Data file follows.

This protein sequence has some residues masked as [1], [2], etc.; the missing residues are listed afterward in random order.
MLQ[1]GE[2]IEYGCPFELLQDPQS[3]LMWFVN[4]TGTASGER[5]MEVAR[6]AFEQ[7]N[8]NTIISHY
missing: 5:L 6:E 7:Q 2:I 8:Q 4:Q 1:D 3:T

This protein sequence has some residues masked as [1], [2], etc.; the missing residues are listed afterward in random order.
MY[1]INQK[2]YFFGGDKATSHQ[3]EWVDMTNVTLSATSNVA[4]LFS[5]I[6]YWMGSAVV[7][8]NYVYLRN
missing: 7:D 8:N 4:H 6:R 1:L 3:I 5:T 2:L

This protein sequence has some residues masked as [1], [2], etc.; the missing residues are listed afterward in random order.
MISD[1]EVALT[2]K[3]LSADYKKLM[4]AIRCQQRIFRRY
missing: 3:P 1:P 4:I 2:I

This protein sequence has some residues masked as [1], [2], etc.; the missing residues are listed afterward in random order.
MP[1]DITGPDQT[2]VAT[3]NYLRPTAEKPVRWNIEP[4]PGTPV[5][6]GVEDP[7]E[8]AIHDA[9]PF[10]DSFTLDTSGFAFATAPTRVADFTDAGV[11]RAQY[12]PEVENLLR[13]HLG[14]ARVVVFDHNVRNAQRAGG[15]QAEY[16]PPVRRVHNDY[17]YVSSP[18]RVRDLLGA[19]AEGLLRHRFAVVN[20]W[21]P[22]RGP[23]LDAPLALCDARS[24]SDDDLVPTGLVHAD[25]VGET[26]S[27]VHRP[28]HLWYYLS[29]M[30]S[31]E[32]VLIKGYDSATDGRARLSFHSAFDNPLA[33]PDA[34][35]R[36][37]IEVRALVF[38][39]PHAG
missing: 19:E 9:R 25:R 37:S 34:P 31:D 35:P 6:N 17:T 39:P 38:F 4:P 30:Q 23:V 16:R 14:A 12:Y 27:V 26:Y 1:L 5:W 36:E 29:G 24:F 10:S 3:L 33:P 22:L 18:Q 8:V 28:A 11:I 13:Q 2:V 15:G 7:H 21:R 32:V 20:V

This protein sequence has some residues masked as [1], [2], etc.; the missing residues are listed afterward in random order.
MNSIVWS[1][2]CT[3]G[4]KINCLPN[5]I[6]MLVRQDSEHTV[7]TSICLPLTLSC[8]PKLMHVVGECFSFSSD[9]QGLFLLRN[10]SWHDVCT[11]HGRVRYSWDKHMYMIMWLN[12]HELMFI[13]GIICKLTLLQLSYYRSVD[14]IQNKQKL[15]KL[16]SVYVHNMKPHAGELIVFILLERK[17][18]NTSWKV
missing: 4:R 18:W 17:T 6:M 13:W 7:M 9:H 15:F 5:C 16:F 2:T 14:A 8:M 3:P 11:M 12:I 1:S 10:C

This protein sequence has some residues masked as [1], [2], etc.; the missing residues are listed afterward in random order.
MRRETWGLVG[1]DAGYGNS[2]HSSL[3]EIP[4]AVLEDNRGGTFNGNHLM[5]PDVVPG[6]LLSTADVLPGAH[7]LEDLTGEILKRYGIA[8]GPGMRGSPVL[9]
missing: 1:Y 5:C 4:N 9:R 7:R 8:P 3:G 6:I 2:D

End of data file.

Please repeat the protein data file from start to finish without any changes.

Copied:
This protein sequence has some residues masked as [1], [2], etc.; the missing residues are listed afterward in random order.
MLQ[1]GE[2]IEYGCPFELLQDPQS[3]LMWFVN[4]TGTASGER[5]MEVAR[6]AFEQ[7]N[8]NTIISHY
missing: 5:L 6:E 7:Q 2:I 8:Q 4:Q 1:D 3:T

This protein sequence has some residues masked as [1], [2], etc.; the missing residues are listed afterward in random order.
MY[1]INQK[2]YFFGGDKATSHQ[3]EWVDMTNVTLSATSNVA[4]LFS[5]I[6]YWMGSAVV[7][8]NYVYLRN
missing: 7:D 8:N 4:H 6:R 1:L 3:I 5:T 2:L

This protein sequence has some residues masked as [1], [2], etc.; the missing residues are listed afterward in random order.
MISD[1]EVALT[2]K[3]LSADYKKLM[4]AIRCQQRIFRRY
missing: 3:P 1:P 4:I 2:I

This protein sequence has some residues masked as [1], [2], etc.; the missing residues are listed afterward in random order.
MP[1]DITGPDQT[2]VAT[3]NYLRPTAEKPVRWNIEP[4]PGTPV[5][6]GVEDP[7]E[8]AIHDA[9]PF[10]DSFTLDTSGFAFATAPTRVADFTDAGV[11]RAQY[12]PEVENLLR[13]HLG[14]ARVVVFDHNVRNAQRAGG[15]QAEY[16]PPVRRVHNDY[17]YVSSP[18]RVRDLLGA[19]AEGLLRHRFAVVN[20]W[21]P[22]RGP[23]LDAPLALCDARS[24]SDDDLVPTGLVHAD[25]VGET[26]S[27]VHRP[28]HLWYYLS[29]M[30]S[31]E[32]VLIKGYDSATDGRARLSFHSAFDNPLA[33]PDA[34][35]R[36][37]IEVRALVF[38][39]PHAG
missing: 19:E 9:R 25:R 37:S 34:P 31:D 35:P 6:N 17:T 39:P 38:F 4:P 30:Q 23:V 16:R 14:A 12:Y 27:V 26:Y 1:L 5:W 36:E 29:G 24:F 10:S 3:L 33:P 22:L 18:Q 8:V 28:A 11:I 13:Q 2:V 15:G 7:H 21:R 32:V 20:V

This protein sequence has some residues masked as [1], [2], etc.; the missing residues are listed afterward in random order.
MNSIVWS[1][2]CT[3]G[4]KINCLPN[5]I[6]MLVRQDSEHTV[7]TSICLPLTLSC[8]PKLMHVVGECFSFSSD[9]QGLFLLRN[10]SWHDVCT[11]HGRVRYSWDKHMYMIMWLN[12]HELMFI[13]GIICKLTLLQLSYYRSVD[14]IQNKQKL[15]KL[16]SVYVHNMKPHAGELIVFILLERK[17][18]NTSWKV
missing: 4:R 18:W 17:T 6:M 13:W 7:M 9:H 15:F 5:C 16:F 2:T 14:A 8:M 3:P 11:M 12:I 1:S 10:C

This protein sequence has some residues masked as [1], [2], etc.; the missing residues are listed afterward in random order.
MRRETWGLVG[1]DAGYGNS[2]HSSL[3]EIP[4]AVLEDNRGGTFNGNHLM[5]PDVVPG[6]LLSTADVLPGAH[7]LEDLTGEILKRYGIA[8]GPGMRGSPVL[9]
missing: 1:Y 5:C 4:N 9:R 7:R 8:P 3:G 6:I 2:D